Flash Physics: Strong summer ice, spying the nearest exoplanet and École Polytechnique degrees in English
Oct 11, 2016 1 comment
Flash Physics is our daily pick of the latest need-to-know developments from the global physics community selected by Physics World's team of editors and reporters
Summer ice is stronger, say scientists
Sea-ice structures called "ice ridges" become stronger as the summer progresses, thanks to an influx of less salty water. That's the conclusion of physicist Aleksey Shestov and colleagues at the University Centre in Svalbard, Norway, who have studied the ridges that form in the Arctic Ocean when ice floes slam together. These ridges extend both above and below the surrounding flat ice. The submerged portion of the ridge is a jumble of ice chunks with pockets of salty water that tend to form in the summer. These water pockets should weaken the ice ridge, but Shestov's team has discovered that less-salty melt water that pools on the surface of the ice trickles down into the pockets and reduces the salinity of the water in the pockets. Water that contains less salt freezes at a higher temperature than sea water, and this allows the pockets to solidify and strengthen the ridge. "The ice ridge actually consolidates during the summer," explains Shestov. "It's still melting, but there is also freezing inside the ridge." The research could inform how the hulls of ships and other marine structures are designed to withstand ice damage.
Project Blue plans to image our nearest exoplanet neighbour
A privately led, non-profit effort known as "Project Blue" plans on taking the first image of our nearest exoplanet neighbour – the recently discovered terrestrial planet that orbits Proxima Centauri, the closest star to Earth. The planet's existence was confirmed this August and it lies within its star's habitable zone. This means that the planet could sustain liquid water on its surface, and may even have an atmosphere. Project Blue aims at launching a state-of-the-art exoplanet-imaging telescope into space by 2019 and operating it until 2022. The project takes its name from the celebrated "Pale blue dot" image of Earth taken by the Voyager spacecraft in 1980. It is led by the BoldlyGo Institute, Mission Centaur, the SETI Institute and the University of Massachusetts Lowell. The mission is estimated to cost less than $50m.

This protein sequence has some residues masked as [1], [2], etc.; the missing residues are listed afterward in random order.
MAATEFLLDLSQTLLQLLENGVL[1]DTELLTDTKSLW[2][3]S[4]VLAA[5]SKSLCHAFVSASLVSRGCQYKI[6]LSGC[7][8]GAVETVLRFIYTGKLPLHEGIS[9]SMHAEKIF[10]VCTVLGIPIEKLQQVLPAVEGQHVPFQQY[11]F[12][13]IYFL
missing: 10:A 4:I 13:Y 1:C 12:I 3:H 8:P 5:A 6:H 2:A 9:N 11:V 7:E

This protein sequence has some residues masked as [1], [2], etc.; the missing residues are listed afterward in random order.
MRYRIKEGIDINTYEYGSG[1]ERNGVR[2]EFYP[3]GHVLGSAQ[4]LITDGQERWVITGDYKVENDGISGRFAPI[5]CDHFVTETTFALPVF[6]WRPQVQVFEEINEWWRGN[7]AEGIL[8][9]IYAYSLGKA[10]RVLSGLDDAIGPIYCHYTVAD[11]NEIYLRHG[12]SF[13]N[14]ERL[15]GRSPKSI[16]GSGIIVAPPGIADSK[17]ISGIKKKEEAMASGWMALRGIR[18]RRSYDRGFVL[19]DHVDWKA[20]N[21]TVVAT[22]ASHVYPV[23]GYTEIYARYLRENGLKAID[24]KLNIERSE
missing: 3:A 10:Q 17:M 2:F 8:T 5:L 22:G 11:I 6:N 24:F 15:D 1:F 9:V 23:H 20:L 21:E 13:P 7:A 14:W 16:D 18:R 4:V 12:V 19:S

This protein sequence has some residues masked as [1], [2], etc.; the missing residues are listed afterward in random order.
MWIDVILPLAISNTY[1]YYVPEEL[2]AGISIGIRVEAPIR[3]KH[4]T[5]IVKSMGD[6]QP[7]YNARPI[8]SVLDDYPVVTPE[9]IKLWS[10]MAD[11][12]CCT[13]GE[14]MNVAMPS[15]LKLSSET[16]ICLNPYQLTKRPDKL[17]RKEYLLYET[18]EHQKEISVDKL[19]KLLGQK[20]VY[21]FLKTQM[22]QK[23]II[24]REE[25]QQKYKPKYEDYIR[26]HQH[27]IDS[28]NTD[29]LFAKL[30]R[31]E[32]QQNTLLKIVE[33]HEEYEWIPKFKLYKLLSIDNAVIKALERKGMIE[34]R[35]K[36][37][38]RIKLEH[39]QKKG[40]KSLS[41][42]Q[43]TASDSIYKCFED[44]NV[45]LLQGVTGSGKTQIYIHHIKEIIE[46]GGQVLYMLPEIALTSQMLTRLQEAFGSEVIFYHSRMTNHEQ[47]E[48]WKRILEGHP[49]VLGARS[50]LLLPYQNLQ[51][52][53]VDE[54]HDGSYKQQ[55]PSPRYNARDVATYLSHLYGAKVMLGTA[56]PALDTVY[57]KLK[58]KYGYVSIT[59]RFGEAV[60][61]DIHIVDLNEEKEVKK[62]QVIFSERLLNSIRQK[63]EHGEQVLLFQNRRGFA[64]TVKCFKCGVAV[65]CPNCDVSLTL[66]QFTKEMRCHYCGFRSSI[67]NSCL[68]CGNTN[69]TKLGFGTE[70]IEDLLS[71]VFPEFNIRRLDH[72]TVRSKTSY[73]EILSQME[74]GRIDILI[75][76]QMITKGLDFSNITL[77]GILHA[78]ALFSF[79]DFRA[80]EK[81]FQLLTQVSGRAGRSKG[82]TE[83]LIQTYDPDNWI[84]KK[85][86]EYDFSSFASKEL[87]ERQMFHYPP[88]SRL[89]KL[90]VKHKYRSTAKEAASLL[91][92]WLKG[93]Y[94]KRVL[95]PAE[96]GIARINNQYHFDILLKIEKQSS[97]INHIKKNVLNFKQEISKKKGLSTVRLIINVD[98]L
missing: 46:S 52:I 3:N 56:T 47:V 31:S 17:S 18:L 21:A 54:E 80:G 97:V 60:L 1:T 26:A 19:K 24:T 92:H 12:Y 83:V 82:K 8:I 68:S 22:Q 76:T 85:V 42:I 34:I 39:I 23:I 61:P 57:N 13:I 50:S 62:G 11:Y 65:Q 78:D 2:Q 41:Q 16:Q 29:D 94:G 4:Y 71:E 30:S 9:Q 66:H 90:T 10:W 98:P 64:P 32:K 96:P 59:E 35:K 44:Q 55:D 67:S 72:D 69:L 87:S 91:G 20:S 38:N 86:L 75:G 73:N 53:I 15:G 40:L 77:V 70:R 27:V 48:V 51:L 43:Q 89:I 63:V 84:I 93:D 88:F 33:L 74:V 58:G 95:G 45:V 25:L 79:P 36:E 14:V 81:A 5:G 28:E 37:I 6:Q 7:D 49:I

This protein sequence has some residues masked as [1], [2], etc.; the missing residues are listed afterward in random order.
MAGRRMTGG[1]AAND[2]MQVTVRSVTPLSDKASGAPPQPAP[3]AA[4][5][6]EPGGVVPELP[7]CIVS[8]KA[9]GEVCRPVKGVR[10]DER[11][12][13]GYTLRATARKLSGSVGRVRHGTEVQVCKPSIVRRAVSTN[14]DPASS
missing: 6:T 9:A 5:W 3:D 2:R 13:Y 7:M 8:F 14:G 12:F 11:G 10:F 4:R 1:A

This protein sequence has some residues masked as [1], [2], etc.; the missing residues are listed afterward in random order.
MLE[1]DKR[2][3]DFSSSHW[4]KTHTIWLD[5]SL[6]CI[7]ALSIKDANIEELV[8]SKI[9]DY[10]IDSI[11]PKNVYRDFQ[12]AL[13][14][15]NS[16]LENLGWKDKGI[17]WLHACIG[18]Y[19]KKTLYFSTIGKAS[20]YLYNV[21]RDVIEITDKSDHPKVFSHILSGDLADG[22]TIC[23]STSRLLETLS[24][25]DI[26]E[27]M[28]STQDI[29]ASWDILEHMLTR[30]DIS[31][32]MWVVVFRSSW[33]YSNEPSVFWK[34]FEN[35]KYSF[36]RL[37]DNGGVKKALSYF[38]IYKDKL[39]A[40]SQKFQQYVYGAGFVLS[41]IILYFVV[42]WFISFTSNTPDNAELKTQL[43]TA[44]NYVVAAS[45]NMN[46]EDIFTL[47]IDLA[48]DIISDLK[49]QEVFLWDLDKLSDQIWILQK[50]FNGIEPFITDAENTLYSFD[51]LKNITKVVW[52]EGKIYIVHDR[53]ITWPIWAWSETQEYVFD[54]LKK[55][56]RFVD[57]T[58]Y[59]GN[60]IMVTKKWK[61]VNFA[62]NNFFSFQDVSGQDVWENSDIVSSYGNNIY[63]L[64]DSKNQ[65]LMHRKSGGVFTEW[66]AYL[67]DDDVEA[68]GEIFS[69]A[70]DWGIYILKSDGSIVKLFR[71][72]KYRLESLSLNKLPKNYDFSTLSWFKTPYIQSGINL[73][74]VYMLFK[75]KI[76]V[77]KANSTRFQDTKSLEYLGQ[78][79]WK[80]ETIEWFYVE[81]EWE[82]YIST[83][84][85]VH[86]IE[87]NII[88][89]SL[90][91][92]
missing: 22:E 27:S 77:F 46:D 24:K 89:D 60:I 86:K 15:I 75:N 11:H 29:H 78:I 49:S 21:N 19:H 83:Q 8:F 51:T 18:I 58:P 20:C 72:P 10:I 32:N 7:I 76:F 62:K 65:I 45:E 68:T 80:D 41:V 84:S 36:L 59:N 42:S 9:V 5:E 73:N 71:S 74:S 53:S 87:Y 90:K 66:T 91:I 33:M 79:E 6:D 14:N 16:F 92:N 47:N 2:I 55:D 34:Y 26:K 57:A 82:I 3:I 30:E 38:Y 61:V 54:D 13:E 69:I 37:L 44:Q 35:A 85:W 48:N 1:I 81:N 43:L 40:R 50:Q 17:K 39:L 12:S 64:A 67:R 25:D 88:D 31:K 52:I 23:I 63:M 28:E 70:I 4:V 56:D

French university launches degrees in English
One of France's most prestigious universities – École Polytechnique – is to offer five new graduate degrees that will be taught exclusively in English. The courses, which begin this academic term, break away from traditionally being taught in French and are in energy environment, corporate strategy, metroeconomics, big data for business and "digitized society". The institution is also launching a new Bachelor degree in mathematics – also taught exclusively in English – that will start in 2017 with applications opening in November. Students on the course, which will be École Polytechnique's first undergraduate programme, will specialize in mathematics but will also study either computer science, physics or economics.
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Hamish Johnston is editor of physicsworld.com